On a school field trip to the river, Sandy wanders away from her classmates and discovers an empty turtle shell. Peeking through the dark hole, she suddenly finds herself within a magical realm. Filled with sculptures, paintings and books, the turtle’s shell is a museum of the natural world. But one painting is incomplete, and the turtle needs Sandy’s help to finish it.
From internationally acclaimed illustrator Melissa Castrillon comes a magical story of how a girl’s garden in her new home changes her life and the lives of people all around her.When a little girl moves from her home to an apartment in the city, she takes her pretty plants with her and one by one they grow and bloom and change both her world and the world all around her as she makes a new friend. When your heart is open, the world is full of possibilities.
Nora Brech’s gothic illustrations are packed with imaginative details and perspectives. Through an extreme wide-angle lens, she draws the reader in to a powerfully detailed, filmic world.
This stunning lift-the-flap book takes readers on a journey around the globe and deep underground. There they’ll find amazing hidden worlds teeming with life — from prairie-dog towns and ant cities to opal mines and treasure-filled tombs. Each spread is bursting with details and surprises to discover in the cutaway artwork and under the flaps. With so much to see and explore, this is a perfect gift for young adventurers.
Follows a mother tiger and her cubs, Sera and Puli, as they seek a new home away from the men and dogs hunting near their den.
In this resonant story, Cam the mountain boy follows the river from its trickling source in the mountain snow all the way to the coast. The river leads him through forest, farms, and towns to the salty wind of the sea. Dramatic landscape illustrations evoke a North American landscape and are packed with detail to explore the world of the river.
In 2007, when a new edition of the Oxford Junior Dictionary ― widely used in schools around the world ― was published, a sharp-eyed reader soon noticed that around forty common words concerning nature had been dropped. Apparently they were no longer being used enough by children to merit their place in the dictionary. The list of these “lost words” included acorn, adder, bluebell, dandelion, fern, heron, kingfisher, newt, otter, and willow. Among the words taking their place were attachment, blog, broadband, bullet-point, cut-and-paste, and voice-mail. The news of these substitutions ― the outdoor and natural being displaced by the indoor and virtual ― became seen by many as a powerful sign of the growing gulf between childhood and the natural world.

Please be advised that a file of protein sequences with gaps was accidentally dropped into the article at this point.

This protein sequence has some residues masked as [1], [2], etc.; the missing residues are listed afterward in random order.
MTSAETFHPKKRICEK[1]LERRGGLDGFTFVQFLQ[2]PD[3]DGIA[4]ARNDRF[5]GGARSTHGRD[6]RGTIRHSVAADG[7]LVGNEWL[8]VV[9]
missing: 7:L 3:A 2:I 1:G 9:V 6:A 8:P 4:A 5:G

As we delve into the magical realm that is our universe at night, we discover what makes it so extraordinary: from moonbows to shooting stars and from the polar night to the northern lights. Experience how different habitats, from the city to the ocean, come alive when the sun sets. Meet animals that make their own elaborate beds and others that sleep while swimming or flying. And explore the history of human sleep across the globe and dive into a world of dreams.
Newbery-Honor winning author Joyce Sidman explores the extraordinary life and scientific discoveries of Maria Merian, who discovered the truth about metamorphosis and documented the science behind the mystery in this visual biography that features many original paintings by Maria herself.
Robert F. Sibert Medal Winner
Julia was a happy girl, until one day everything went away, leaving her a big “vacío.” Her “vacío” was huge; cold came through it, and monsters emerged from it. She tried to fill it with food, social media and medicine, but nothing helped. In a moment of extreme frustration and tiredness, Julia collapsed and cried without comfort until falling asleep. Suddenly, a voice coming from the ground told her to look through her “vacío.” When she did, she saw and felt colors, melodies and magic worlds that gave her a sense of connection to herself, to others and to nature. She began approaching people differently and noticed that they also had their own “vacíos” and wonderful worlds. Julia’s “vacío” started to shrink, but rather than disappearing, it remained as a window into Julia’s magical worlds; a reminder of the importance of feeling connected to the world.